Langkawi / iStock / creographix
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Langkawi Cable Car
Langkawi Cable Car / iStock / ErmakovaElena
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Cenang Beach
Cenang Beach / iStock / Olena Buyskykh
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Phayre's leaf monkey
Phayre's leaf monkey / iStock / huanglin
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Seven Wells Waterfall
Seven Wells Waterfall / iStock / Almuhammady
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Prawns / iStock / Goh Chin Heng
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Langkawi, Malaysia

Our Review
Deal Expert / Travel Blogger

Part of an archipelago of about 100 small islands and limestone rock formations off the northwestern coast of Peninsular Malaysia, Langkawi is one of the few Southeast Asia ports that’s all about nature. It’s green, quiet, and ringed with gorgeous beaches. Go ashore to see the mangroves, waterfalls, and jungles that monkeys, lizards, and flying lemurs call home.

What We Love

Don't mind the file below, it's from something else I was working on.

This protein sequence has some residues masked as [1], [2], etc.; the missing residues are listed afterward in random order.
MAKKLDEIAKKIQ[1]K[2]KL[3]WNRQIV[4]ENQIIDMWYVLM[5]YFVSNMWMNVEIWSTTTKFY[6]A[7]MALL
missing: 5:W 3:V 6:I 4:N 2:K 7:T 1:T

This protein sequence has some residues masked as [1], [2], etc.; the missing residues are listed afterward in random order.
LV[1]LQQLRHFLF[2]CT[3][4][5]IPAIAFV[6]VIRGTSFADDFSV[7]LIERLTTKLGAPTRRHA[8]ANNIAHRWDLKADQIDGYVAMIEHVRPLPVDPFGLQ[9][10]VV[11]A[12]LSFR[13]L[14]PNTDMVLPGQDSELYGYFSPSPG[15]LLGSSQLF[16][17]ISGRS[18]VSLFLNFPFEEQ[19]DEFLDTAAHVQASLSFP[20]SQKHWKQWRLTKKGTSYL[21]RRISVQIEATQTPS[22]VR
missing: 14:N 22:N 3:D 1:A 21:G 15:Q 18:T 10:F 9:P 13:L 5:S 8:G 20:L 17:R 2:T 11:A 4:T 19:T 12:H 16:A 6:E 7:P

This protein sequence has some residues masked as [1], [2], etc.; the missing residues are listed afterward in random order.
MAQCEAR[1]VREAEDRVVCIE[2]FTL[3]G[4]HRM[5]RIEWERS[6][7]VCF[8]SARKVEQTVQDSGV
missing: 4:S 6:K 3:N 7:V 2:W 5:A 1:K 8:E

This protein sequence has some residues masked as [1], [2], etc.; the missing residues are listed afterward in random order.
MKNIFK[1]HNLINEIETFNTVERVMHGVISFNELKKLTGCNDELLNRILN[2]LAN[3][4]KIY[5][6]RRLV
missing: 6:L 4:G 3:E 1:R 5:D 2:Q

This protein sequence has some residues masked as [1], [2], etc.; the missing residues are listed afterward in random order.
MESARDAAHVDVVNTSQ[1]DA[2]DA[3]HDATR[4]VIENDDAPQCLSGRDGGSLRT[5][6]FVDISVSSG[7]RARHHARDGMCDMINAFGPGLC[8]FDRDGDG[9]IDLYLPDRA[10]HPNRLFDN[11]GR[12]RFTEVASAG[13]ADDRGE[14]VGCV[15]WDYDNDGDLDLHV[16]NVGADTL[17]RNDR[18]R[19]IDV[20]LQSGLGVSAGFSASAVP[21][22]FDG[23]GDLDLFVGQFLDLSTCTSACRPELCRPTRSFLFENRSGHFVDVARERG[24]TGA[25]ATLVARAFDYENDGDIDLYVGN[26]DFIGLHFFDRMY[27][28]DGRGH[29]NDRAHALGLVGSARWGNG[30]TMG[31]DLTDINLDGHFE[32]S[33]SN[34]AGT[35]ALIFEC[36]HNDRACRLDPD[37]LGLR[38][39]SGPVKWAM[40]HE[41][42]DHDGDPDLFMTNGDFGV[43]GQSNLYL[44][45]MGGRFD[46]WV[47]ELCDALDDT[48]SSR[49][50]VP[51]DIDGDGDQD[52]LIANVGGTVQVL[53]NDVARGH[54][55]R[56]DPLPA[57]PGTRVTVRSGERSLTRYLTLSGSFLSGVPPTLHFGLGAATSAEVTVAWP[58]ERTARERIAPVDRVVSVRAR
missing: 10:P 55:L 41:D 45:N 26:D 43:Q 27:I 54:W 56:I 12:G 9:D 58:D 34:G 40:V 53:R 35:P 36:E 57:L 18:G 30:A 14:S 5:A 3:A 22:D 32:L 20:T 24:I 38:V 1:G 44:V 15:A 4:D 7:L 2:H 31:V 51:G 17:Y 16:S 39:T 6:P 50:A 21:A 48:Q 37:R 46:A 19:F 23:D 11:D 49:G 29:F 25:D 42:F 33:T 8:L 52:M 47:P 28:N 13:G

Seven Wells Waterfall: Trek along a scenic path that wends through the rain forest to this group of pools connected by a series of waterfalls. Enjoy the natural beauty along the way, from wild orchids to enormous towering Meranti trees.

Langkawi Cable Car: This ride brings you from the foothills of the Machinchang Mountain up to the top at 2,300 feet. If you’re unfazed by heights, walk the sky bridge, a curved suspension bridge hanging some 330 feet above the side of the mountain.

Best Known For

Beaches: The best are gorgeous Tanjung Rhu in the north and Cenang and Kok on the west coast. When the tide is out, there's coral offshore with sea cucumbers and giant clams.

Mangroves: Book an excursion that takes you along the mangrove forests flanking the Kilim and Kubang Badak rivers to look for hornbills and herons, plus monitor lizards and the loud langur monkeys.

Who It's Best For

Families: There’s a lot to do for the whole brood, from rain forest treks and splashing in waterfalls to snorkeling and swimming.

Birders: More than 200 species of birds live here, so if you get a kick out of spotting an eagle, kingfisher, or falcon, bring your binoculars and zoom lens.

Don't Say We Didn't Warn You

You May See Leeches: If you sign up for a jungle trek, avoid going off the trail as these bloodsuckers hang out in leaf litter and vegetation, waiting to latch onto passersby. Wear socks and sneakers, and don't sit on the ground. And definitely check your extremities — and your kids'.